This disc, very well recorded in 1989, presents a very convincing reading of this often problematical symphony. At the time it was written this was undoubtedly the most searching of Shostakovich's symphonies to date. What it was searching for was the problem as it soon fell foul of the Soviet authorities and Shostakovich withdrew it during the rehearsal stage and, as is well known, followed this work with the very contrasted fifth which was described as in response to just criticism. Thereafter Shostakovich's musical output was a cat and mouse game between himself and the censors who had power of life and death over those whom they didn't like.
This is a long symphony in three movements that each contain many contrasted sections. It therefore needs long-term vision and a firm grip on these disparate constructional considerations if it is to meld into a satisfactory whole. If that is achieved the symphony is transformed from being a difficult work in danger of fragmentation into a powerful musical statement and one of his finest symphonies. One inevitably wonders what he would have written thereafter if the authorities had not been such an intervening pressure upon him.
Jarvi, in this reading, clearly shows that he is able to control all these elements and not lose sight of the long goal. This is one of his most impressive achievements in what has proved to be a generally impressive series. The other stand-out discs in the series are those of the symphonies 1/6, 5, 9 and 10. The playing of the orchestra could be reasonably described as inspired with biting brass and woodwind, incisive percussion. The strings have not the sheer weight of tone of the RLPO in the recent Petrenko version but the slightly wiry nature of their sound suits the searing vision of Jarvi very well and the ears soon get used to them.
There are now 5 versions of this work in my collection and each has its individual vision. Jansons' is the most rounded but with weight, Gergiev the weightiest with nervy edge, Petrenko the slowest and broadest but with lots of bite, Barshai the most direct but not the quickest and now Jarvi providing the quickest and most searing. (His last movement is a full 4 minutes quicker than Petrenko, the slowest, for example).
This disc therefore joins the elite of recordings of the fourth symphony.
I would therefore suggest that, even in a more competitive choice market as it now is, this earlier version still has lots to say and says it very well. Well worth serious consideration as a purchase therefore.
Some dialogue from the comments section that may offer further help:
I have to respectfully differ on this. I bought this but didn't keep it; I thought the recording was a grainy-sounding early digital effort, and the performance, compared to someone like Chung on DGG, seemed rather plodding. Sorry to use such dispiriting adjectives, but that was my view. (U.S. review)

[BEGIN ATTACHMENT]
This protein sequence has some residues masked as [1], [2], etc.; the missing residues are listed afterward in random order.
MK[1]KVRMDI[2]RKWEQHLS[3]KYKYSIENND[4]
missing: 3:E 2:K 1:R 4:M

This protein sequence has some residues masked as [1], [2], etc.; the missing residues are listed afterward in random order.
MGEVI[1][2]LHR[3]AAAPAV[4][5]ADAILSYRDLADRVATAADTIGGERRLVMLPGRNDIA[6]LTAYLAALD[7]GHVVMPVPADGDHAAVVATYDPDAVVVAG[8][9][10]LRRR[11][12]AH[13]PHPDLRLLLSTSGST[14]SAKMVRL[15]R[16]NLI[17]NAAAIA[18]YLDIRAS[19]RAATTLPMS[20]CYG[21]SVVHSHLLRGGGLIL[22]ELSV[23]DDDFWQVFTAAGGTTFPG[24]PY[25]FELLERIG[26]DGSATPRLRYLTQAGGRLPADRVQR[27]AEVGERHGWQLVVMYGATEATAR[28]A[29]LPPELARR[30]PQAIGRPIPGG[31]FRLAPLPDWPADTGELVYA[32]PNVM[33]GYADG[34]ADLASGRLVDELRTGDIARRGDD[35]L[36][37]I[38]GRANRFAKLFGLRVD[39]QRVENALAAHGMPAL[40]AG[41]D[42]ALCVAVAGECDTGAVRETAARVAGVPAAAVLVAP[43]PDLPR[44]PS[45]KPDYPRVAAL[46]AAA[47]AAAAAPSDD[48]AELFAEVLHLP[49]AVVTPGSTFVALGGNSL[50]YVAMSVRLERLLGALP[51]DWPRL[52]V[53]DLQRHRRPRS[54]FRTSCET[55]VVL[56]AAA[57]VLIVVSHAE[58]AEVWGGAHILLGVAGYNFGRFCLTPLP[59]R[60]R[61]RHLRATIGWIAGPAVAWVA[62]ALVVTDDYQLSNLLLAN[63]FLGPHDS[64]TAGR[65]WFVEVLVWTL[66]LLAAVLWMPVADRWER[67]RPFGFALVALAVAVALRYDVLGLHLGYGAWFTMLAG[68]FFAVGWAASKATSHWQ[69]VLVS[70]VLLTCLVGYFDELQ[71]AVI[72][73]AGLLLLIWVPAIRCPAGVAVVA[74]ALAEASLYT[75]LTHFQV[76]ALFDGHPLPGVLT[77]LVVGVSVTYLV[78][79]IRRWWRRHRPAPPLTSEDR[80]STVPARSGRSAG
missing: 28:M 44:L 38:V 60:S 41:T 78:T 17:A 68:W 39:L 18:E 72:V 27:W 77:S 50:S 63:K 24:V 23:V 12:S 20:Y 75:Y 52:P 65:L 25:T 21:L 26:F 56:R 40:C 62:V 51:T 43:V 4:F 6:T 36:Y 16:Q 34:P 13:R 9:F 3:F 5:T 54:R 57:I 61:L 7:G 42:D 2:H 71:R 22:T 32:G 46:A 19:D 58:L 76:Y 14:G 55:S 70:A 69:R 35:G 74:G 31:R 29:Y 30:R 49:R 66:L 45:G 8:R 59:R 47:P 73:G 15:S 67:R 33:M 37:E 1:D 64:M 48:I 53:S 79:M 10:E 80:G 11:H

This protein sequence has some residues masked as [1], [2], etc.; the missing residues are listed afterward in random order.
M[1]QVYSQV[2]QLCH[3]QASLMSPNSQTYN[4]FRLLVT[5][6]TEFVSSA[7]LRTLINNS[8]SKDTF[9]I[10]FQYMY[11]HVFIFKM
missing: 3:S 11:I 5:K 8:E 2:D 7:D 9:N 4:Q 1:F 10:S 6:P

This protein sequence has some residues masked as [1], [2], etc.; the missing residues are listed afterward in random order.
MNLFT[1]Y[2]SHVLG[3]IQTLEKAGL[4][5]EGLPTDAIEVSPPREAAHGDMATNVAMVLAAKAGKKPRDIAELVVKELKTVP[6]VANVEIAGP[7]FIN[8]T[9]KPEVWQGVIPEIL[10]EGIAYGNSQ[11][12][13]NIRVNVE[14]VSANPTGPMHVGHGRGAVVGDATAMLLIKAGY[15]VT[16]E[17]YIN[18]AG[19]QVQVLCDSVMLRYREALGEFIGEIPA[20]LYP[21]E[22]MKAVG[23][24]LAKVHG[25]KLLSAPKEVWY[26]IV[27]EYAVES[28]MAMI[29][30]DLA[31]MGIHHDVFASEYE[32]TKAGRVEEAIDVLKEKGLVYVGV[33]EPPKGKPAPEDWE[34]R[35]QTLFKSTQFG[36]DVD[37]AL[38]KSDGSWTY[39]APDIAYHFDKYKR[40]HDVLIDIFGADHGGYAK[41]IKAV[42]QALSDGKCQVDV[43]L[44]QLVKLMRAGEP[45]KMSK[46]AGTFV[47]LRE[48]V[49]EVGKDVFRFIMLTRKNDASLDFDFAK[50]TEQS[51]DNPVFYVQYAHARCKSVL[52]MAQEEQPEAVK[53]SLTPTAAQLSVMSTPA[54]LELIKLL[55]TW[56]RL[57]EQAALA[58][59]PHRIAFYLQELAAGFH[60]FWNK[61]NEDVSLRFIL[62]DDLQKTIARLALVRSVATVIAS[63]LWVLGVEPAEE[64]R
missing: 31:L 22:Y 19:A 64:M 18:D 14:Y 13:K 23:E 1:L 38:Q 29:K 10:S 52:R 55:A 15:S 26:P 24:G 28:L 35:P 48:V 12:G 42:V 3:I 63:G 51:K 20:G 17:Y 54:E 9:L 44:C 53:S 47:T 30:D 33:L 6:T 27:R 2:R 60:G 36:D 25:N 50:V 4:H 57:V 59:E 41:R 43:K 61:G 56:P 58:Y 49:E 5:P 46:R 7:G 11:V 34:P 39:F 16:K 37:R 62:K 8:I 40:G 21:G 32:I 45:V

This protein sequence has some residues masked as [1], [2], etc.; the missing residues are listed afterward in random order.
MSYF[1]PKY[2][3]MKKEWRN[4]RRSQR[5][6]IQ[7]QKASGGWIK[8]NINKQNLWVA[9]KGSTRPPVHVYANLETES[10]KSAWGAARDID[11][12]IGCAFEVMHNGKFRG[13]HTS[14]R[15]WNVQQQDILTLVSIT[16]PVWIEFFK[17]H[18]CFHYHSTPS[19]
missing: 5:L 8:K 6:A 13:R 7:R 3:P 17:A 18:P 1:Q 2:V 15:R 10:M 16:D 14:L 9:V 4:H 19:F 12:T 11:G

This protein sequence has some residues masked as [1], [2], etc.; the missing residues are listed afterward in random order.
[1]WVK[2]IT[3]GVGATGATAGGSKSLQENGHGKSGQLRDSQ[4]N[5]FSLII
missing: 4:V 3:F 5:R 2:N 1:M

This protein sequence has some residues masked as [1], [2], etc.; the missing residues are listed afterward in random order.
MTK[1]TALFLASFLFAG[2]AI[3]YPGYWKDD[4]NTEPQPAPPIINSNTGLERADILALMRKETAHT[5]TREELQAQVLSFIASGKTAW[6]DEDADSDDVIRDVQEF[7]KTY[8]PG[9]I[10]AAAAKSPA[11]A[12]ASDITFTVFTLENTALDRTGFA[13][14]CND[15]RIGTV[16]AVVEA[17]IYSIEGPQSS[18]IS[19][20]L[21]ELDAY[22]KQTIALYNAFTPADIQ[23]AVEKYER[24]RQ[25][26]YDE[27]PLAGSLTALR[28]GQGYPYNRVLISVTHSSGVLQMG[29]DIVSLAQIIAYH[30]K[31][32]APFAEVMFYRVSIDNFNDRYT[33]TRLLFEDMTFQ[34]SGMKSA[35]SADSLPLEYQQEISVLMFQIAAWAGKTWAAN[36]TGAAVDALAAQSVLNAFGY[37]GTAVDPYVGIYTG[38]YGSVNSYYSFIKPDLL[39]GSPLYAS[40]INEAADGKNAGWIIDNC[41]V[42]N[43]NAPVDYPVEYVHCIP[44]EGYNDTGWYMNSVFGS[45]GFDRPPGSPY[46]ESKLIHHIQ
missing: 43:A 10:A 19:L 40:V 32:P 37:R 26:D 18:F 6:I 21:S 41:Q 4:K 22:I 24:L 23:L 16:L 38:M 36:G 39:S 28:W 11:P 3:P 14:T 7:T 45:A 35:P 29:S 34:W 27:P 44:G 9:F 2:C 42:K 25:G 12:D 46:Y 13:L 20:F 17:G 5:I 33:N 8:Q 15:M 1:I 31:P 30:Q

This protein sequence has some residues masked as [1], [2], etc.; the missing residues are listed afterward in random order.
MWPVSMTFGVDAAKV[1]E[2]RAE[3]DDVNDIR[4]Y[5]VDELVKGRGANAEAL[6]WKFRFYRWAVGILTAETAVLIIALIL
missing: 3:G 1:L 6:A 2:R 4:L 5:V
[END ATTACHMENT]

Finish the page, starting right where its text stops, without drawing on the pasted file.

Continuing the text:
I have some sympathy with you over the sound that initially sounds rather thin on string tone - not the Philadelphia for example, but I found my ears quickly adjusted. Jarvi's speeds and timings are generally the quickest by some real margin whereas Petrenko is the slowest, also by some real margin. Plodding is therefore a surprising description to me. Pace has obviously has the effect of altering the way the drama is achieved and I have used searing but others may find it lightweight although Jarvi has plenty of supporters despite thinner string tone. . I personally find Barshai one of the most convincing at present.
I don't know the Chung version, but reading the reviews, he seems universally praised in the States but not so much in the UK. If I can find a reasonably priced offer I will buy one and add my views of the Chung recording to the others.
Thanks for your input, Ian Giles.
I agree with your observations and find Jarvi's interpretation magnificent. The sound is powerful with majestic brass/winds. (UK review - see comments section for very detailed observations)
I thought that you might like to know that before I buy a recording I now look through all the reviews to see if you have posted one. Your assessments and opinions are invaluable. Thank you. (US review)
I particularly like your format of review. They give the prospective purchaser an idea of the style of the playing and relevant comparisons. They are succinct. Keep up the good work! (UK review)
I'm sure there are many other serious collectors, besides myself, who wait for your synopsis and opinion before spending their hard-earned money on new releases...
Keep up the good work!
Thank you (UK review)